A prospective buyer, of one member of my herd, called to initiate a dialogue and possible sale. I've always been of the opinion, you MUST disclose the good, bad and ugly of every deal. For a number of reasons, the most important of which... trust. In some cases, you are talking large sums of money. Lying catches up to you and can be detrimental and destroy any hope of a good reputation. In our conversation, I went to great lengths to explain, outline and warn the guy about all it encompasses. The gentleman collects across a broad spectrum of racing genres and his response to my monologue, which I fully felt to be deal breaker. " Look, these old things don't have serial numbers, were cobbled up and worn out. You should try restoring "_____" , those things will drive you crazy. We're preserving history. How much of history is 100% accurate." With that said, and the explanation of the hodge podge concerning the piece up for grabs, a moment of silence... then," What would you like, fund transfer or cashiers check?" That is when you realize you are dealing with someone who gets it.
I love the way these things drive me crazy sometimes. I hate getting rid of anything and understand the logic of the person with the car in the yard, saying," I'm going to fix that one day." To some of us it's not about the money. I often have sold things for what I have in them, maybe a few bucks more. Sometimes I have sold them to get something more desirable, or just to see them get finished. Ego... nah. Sure it's cool to say, "I own Buffalo Boris' third spur from his 8th pair of boots he wore at Crestwood Mall on the 30th anniversary of Woolworth's lunch counter." It only means something to a limited amount of people who may express the same interest. I dig it because it is history and some of it holds a distinct place in the evolution of the most important and consistent passion in my life... drag racing, hot rods and anything fast and noisy. Of all that I have owned, or has passed through my hands, the most significant to me is the Mickey Thompson Maverick. Not because it was Mickey's...not at all. Maybe a little, because my first car was a Maverick. Mostly though... it was built by Buttera... Lil' John f*%!ing Buttera. The first narrow, dragster style, funny car chassis he built. Things never seen or done were utilized in building this one. The same guy who blew everyone's minds with the street cars he built. The guy who basically created the billet wheel... led a group of hot rodders to Indy with a competitive car... the guy who smoked half a pack of cigarettes with me one Saturday morning on a picnic bench, behind the Mr. Gasket trailer at the Street Machine Nationals and talked to me about making stuff most people "don't give a shit" about. THAT is the prized piece, when all considered, was crafted solely by whom I consider the master. History is what it should be about. There will always be those in it for profit, hoarding and/or ego. Eventually, they go away and the purists and preservationists may or may not rescue their stash. One day, I and those like minded will be gone. The caretakers who follow, will hopefully possess the same passion to represent the history and not the materialist motivated end of the hobby.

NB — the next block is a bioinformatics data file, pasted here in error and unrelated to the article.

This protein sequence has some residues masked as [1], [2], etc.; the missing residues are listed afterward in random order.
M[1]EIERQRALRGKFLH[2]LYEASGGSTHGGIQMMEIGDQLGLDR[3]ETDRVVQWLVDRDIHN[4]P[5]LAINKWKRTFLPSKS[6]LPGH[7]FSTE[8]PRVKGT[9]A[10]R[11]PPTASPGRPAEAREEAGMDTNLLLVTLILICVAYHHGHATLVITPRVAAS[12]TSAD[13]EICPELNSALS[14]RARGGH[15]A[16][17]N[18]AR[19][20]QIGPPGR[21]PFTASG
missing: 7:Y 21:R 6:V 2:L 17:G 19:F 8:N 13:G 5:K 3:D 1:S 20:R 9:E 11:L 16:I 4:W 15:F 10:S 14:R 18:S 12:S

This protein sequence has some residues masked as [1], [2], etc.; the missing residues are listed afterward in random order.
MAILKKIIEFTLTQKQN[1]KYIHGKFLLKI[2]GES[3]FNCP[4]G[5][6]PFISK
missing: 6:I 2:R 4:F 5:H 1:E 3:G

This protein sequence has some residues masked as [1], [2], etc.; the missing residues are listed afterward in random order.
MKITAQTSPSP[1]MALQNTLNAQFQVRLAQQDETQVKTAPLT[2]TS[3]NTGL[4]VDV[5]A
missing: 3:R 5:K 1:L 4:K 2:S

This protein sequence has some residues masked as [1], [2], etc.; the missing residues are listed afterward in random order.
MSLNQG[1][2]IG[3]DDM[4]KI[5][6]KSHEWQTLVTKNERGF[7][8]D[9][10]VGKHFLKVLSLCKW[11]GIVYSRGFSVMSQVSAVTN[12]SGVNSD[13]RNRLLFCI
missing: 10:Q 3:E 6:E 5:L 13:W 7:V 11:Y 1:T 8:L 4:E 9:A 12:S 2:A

That's all I got.
NOSTALGIA DRAG WORLD - By Eddie Buck